He would make them an invitation that they could not refuse.
He would set the conceited heroes of Ireland, one against the other and then sit back and watch the fur fly.
But firstly he needed a suitable setting, a theatre worthy of this fine jest.
Bricriu began to plan the building of a magnificent feasting hall.
Oh, it would take its inspiration from the marvels of the mead halls of Tara or Emain, but it would be finer, richer, better.
Its pillars and lintels would be costly, carved in magnificence, with nine compartments from fire to wall, each fronting of bronze thirty feet high, overlaid with gold. The fittings and finishings were as fine as the bright windows of glass.
It was certain that Conchobar and his court would have no reason to complain. He would make sure of that. A royal couch would be crafted for Conchobar high above others. It would be ruddy with carbuncles, lustred in gems radiant with gold and of silver. Around it were placed the twelve couches of the twelve heroes of Ulster.
A year it took to build, there at Dún Rudraige on the bright sea coast.
The construction of this great feasting hall was no mean feat. It took thirty of Ireland’s notable builders to unite in its making. It took a strong wagon team to carry each roof beam, and the strength of seven men to put the beam into place.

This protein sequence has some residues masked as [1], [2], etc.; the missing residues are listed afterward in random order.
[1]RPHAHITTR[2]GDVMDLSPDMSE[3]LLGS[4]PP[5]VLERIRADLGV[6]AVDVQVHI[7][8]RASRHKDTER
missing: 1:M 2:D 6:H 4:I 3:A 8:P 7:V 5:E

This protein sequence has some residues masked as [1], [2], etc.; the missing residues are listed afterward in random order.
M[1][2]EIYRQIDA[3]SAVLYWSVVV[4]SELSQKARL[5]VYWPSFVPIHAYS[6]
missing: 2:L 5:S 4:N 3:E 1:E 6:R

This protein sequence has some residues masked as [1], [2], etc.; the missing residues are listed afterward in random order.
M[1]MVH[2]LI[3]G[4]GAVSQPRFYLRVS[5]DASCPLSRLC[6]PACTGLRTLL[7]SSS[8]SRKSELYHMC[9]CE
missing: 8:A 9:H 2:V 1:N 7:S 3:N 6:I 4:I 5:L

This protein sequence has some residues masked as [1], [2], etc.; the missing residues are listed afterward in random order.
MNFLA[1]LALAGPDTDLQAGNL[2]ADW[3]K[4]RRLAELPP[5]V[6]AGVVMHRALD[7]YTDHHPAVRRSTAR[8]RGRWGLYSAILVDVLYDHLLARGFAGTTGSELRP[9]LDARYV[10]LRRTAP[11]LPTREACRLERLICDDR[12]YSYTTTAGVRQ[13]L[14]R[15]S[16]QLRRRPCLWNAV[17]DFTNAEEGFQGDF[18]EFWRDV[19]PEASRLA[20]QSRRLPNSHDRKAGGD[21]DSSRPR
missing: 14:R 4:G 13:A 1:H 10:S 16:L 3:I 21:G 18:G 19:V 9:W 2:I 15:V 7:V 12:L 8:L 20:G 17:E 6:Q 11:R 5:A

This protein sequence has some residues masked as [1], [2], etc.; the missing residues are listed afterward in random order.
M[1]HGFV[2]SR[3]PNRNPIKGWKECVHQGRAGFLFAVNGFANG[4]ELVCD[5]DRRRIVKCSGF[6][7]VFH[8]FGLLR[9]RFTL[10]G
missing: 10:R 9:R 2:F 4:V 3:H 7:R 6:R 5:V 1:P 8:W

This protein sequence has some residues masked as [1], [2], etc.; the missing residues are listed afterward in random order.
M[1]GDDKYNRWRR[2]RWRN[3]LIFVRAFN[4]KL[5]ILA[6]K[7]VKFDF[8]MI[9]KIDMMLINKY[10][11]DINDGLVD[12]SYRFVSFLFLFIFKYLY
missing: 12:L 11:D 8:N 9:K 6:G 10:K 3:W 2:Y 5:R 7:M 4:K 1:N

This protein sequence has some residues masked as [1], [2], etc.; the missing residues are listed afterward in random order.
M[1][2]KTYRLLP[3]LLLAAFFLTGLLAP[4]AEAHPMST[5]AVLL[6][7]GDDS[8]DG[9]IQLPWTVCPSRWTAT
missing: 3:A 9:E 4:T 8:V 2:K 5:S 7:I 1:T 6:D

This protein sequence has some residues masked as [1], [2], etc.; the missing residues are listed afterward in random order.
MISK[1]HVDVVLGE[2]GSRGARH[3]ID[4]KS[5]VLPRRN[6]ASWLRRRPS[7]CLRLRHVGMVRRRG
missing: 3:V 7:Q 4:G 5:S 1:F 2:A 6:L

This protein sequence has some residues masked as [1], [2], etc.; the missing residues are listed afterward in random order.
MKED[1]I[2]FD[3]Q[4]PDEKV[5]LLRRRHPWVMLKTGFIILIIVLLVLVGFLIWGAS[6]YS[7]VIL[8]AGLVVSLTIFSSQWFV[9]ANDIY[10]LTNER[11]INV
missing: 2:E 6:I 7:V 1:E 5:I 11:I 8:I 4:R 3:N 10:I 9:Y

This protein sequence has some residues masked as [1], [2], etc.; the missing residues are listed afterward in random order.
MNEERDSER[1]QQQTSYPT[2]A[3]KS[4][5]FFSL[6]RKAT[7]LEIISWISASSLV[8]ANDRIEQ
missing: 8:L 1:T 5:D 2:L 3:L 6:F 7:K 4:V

Bricriu kept a close eye on his fine feasting hall as it grew and took on form. Then he had his builders make one more addition. He had them build a balcony, as high as Conchobar’s couch on the outside of the hall, with a window that looked down on the whole of the host.
Once the mead hall was complete, he filled it with the fairest furnishings, bedding and blankets, dishes and goblets. He provided the best of foods and the sweetest of meads.
His scene was set.
Bricriu smiled to himself. Nothing was lacking now but the victims of the jest. Straightway, he went to Emain Macha to meet with Conchobar and the noble warriors of Ulster.
Here beginneth the Feast of Bricriu, and the Champion’s Portion of Emain, and the Ulster Women’s War-of-Words, and the Hosting of the Men of Ulster to Crúachán, and the Champion’s Wager in Emain.
Loosely based on the translation by George Henderson